National Institute of Mental Health (NIMH)
Research Project (R01)
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Study Section
Community Influences on Health Behavior (CIHB)
Program Officer
Avenevoli, Shelli A
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George Washington University
Schools of Arts and Sciences
United States
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English, Devin; Lambert, Sharon F; Ialongo, Nicholas S (2016) Adding to the Education Debt: Depressive Symptoms Mediate the Association between Racial Discrimination and Academic Performance in African Americans. J Sch Psychol 57:29-40
Smith-Bynum, Mia A; Lambert, Sharon F; English, Devin et al. (2014) Associations between trajectories of perceived racial discrimination and psychological symptoms among African American adolescents. Dev Psychopathol 26:1049-65
Lambert, Sharon F; Robinson, W LaVome; Ialongo, Nicholas S (2014) The role of socially prescribed perfectionism in the link between perceived racial discrimination and African American adolescents' depressive symptoms. J Abnorm Child Psychol 42:577-87
English, Devin; Lambert, Sharon F; Ialongo, Nicholas S (2014) Longitudinal associations between experienced racial discrimination and depressive symptoms in African American adolescents. Dev Psychol 50:1190-6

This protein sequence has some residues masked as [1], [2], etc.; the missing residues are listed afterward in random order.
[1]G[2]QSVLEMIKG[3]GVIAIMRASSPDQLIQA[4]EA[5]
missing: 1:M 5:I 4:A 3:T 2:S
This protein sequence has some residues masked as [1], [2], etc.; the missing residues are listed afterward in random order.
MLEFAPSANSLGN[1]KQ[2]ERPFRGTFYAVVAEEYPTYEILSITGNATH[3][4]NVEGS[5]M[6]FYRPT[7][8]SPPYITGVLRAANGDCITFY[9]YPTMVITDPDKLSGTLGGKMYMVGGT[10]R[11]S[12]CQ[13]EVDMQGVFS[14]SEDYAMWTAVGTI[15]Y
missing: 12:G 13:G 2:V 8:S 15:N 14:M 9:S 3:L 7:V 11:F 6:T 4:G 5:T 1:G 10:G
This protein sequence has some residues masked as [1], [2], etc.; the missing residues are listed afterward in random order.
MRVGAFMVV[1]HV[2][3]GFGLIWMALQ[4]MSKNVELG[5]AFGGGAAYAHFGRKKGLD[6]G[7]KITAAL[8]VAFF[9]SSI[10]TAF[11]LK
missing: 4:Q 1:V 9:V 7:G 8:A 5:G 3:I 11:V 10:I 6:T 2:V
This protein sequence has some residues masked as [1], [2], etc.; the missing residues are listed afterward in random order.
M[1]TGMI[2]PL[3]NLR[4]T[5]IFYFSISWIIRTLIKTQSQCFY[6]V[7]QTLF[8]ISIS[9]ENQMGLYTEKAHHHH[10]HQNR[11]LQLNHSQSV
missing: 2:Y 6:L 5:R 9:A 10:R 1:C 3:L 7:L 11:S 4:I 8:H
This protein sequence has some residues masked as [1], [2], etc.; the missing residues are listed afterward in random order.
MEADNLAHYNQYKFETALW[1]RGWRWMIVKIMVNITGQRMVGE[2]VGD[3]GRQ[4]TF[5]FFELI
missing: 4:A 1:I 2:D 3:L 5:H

Busby, Danielle R; Lambert, Sharon F; Ialongo, Nicholas S (2013) Psychological symptoms linking exposure to community violence and academic functioning in African American adolescents. J Youth Adolesc 42:250-62
Lambert, Sharon F; Boyd, Rhonda C; Cammack, Nicole L et al. (2012) Relationship proximity to victims of witnessed community violence: associations with adolescent internalizing and externalizing behaviors. Am J Orthopsychiatry 82:1-9
Sanchez, Yadira M; Lambert, Sharon F; Ialongo, Nicholas S (2012) Life events and depressive symptoms in African American adolescents: do ecological domains and timing of life events matter? J Youth Adolesc 41:438-48
Cammack, Nicole L; Lambert, Sharon F; Ialongo, Nicholas S (2011) DISCREPANCIES BETWEEN COMMUNITY VIOLENCE EXPOSURE AND PERCEIVED NEIGHBORHOOD VIOLENCE. J Community Psychol 39:106-120
Lambert, Sharon F; Bradshaw, Catherine P; Cammack, Nicole L et al. (2011) Examining the developmental process of risk for exposure to community violence among urban youth. J Prev Interv Community 39:98-113
Sanchez, Yadira M; Lambert, Sharon F; Ialongo, Nicholas S (2011) Adverse life events and depressive symptoms in african american youth: the role of control-related beliefs. Depress Res Treat 2011:871843